With the colder months approaching, critters living in urban areas like raccoons are looking for dry, warm spaces to curl up and settle down. Our heated homes are like an oasis to these animals during winter.
Before we get into how to deal with these creatures, let’s get acquainted with the raccoon itself. These animals are about the size of small dogs. They can weigh over 20 pounds and measure up to 95 centimeters long. Raccoons are extremely adaptable animals, and eat both vegetables and meat. They are agile, can run up to 24 kilometres per hour, and fall 11 to 12 meters without injury. In the wintertime, raccoons can lose up to 50% of their body weight. Female raccoons can give birth from between one and five babies, generally in April or May.
To keep raccoons out of your home this winter, here are a few useful tips from your local wildlife experts:
1.Secure all access points. Raccoons will scratch, claw, dig, and pry their way into your home. To prevent these fluffy, curious critters from getting into your house, be on the lookout for rotting siding or holes where through which your home can be accessed. Look for weakened structures in chimneys, decks, garages, attics, and basements.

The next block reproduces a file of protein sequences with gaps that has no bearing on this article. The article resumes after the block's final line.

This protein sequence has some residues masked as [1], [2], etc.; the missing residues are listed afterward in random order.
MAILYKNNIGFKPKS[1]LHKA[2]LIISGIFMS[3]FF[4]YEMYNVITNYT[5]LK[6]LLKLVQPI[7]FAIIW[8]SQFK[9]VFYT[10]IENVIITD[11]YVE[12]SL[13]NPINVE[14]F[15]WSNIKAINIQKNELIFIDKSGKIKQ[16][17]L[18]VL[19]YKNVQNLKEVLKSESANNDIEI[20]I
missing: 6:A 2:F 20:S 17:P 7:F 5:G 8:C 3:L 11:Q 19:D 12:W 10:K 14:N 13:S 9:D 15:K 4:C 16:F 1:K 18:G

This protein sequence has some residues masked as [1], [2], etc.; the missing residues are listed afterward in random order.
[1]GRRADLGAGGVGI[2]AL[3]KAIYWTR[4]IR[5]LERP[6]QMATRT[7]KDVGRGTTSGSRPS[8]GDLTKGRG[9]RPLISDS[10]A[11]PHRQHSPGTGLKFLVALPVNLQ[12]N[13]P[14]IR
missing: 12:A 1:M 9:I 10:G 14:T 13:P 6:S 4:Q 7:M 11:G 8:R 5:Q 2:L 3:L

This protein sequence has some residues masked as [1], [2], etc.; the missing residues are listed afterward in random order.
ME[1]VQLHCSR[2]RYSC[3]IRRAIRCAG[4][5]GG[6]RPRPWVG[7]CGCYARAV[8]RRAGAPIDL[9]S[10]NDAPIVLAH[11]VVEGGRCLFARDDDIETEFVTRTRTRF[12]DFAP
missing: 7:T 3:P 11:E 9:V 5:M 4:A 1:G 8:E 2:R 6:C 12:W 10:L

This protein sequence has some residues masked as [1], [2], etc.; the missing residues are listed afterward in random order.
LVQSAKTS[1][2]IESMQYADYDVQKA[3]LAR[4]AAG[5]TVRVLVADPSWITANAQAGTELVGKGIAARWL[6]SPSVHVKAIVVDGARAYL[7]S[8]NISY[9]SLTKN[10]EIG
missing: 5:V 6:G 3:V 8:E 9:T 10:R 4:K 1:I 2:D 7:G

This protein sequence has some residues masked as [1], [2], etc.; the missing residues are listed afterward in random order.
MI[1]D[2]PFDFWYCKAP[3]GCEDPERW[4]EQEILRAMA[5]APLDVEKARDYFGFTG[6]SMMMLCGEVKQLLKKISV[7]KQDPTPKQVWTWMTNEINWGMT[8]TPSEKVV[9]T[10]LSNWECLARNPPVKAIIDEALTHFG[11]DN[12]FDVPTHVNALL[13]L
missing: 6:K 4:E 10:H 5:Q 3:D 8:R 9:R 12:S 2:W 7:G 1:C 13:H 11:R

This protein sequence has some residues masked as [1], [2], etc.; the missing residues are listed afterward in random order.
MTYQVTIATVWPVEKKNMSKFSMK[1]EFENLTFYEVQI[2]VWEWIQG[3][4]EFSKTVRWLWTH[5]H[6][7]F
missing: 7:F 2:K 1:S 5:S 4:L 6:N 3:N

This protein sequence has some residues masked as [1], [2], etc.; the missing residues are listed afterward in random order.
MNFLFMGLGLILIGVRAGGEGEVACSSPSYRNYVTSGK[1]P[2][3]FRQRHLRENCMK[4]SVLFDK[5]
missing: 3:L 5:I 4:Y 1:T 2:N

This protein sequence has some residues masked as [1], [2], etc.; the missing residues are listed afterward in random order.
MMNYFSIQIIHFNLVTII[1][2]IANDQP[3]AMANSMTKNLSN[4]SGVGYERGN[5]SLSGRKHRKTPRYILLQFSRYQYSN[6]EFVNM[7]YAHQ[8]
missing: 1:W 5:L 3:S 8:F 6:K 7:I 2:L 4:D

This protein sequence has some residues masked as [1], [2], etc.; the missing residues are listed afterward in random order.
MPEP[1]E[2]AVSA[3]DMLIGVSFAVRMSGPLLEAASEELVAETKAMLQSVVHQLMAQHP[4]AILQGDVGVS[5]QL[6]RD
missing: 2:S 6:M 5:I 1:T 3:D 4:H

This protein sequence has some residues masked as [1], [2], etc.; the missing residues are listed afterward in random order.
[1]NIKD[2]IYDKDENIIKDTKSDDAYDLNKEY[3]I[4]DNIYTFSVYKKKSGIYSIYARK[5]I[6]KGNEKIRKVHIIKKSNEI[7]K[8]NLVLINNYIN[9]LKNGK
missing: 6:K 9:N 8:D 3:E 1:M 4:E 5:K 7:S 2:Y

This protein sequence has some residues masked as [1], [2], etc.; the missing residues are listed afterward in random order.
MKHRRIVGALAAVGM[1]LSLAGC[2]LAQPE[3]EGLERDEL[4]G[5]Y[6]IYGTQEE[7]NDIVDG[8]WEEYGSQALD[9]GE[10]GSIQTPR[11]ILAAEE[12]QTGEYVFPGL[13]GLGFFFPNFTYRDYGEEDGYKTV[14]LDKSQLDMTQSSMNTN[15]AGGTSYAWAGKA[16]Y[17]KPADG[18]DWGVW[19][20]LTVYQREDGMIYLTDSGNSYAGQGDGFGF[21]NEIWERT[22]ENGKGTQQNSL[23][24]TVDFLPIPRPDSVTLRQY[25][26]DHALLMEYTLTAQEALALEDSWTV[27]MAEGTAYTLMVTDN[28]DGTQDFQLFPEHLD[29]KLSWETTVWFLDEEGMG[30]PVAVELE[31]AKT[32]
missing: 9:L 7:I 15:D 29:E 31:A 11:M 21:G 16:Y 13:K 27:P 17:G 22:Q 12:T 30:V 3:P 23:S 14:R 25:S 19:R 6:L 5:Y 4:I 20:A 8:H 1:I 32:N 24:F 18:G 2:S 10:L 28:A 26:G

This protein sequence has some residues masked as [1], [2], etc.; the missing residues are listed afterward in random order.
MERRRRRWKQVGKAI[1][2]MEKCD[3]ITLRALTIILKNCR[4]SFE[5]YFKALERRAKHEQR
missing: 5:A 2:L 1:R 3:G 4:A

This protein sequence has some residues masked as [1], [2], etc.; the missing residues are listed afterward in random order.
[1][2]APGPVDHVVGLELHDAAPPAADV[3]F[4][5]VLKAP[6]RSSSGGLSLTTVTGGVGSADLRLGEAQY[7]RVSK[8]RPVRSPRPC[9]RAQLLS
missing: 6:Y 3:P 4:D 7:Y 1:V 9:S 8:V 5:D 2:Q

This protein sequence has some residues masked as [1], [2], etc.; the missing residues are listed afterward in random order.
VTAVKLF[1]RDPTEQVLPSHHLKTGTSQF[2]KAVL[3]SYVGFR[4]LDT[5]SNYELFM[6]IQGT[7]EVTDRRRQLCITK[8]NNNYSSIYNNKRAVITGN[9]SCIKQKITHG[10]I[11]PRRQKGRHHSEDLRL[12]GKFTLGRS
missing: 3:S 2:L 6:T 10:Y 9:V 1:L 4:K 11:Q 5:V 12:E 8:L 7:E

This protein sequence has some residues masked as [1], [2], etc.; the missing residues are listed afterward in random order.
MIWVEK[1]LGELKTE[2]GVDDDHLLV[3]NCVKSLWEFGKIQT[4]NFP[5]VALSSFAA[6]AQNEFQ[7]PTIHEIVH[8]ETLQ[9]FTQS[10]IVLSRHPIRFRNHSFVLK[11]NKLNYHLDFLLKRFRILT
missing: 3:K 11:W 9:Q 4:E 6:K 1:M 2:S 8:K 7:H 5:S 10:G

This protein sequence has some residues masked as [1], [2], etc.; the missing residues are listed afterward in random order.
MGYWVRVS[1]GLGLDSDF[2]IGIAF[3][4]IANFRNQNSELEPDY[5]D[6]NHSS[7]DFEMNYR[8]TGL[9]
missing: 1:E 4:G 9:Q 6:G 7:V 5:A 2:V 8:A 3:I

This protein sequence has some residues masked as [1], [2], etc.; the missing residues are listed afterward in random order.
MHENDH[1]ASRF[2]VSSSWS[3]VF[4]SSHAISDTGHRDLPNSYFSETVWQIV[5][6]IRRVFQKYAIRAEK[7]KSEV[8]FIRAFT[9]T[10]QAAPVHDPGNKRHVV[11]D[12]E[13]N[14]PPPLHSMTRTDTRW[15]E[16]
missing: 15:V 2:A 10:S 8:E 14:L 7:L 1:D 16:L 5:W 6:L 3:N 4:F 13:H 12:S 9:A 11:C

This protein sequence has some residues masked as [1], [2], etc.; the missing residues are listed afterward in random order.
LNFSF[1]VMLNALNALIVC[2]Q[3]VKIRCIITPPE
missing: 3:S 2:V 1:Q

2.Trim your trees. Raccoons are cunning, and will exploit any opportunity to reach your home. If a tree in your yard has branches long enough to reach your roof, you should consider cutting back the branches to prevent raccoons from accessing the top of your house. Fruit trees, especially, can encourage these pests to hang out around your home.
3.Rid your yard of food sources. You may not find frozen food appealing, but hungry raccoons will make a meal of it. To keep raccoons away, ensure your garbage containers are firmly shut or closed away in a lockable unit. Ensure that any pet food is kept inside.
4.Use light to your advantage. Raccoons are primarily nocturnal creatures. Keeping a well-lit backyard, or one with motion-sensor “predator” lights, might discourage raccoons from settling in on your property.
5.Contact a professional. If you feel like you’ve tried all possible options, but you’re still having raccoon trouble, contact a knowledgeable professional to help you deal with the problem. Raccoons can carry rabies, roundworm, and leptospirosis, all of which are transmittable to humans and pets.
Raccoons may look cute and relatively harmless, but they can do irreparable (not to mention expensive) damage to your home. To keep you and your family safe, scan the outside of your house for any openings, and ensure your yard contains no food.
If you have a raccoon problem that requires professional help, get in touch with the professionals at Raider Wildlife Control today.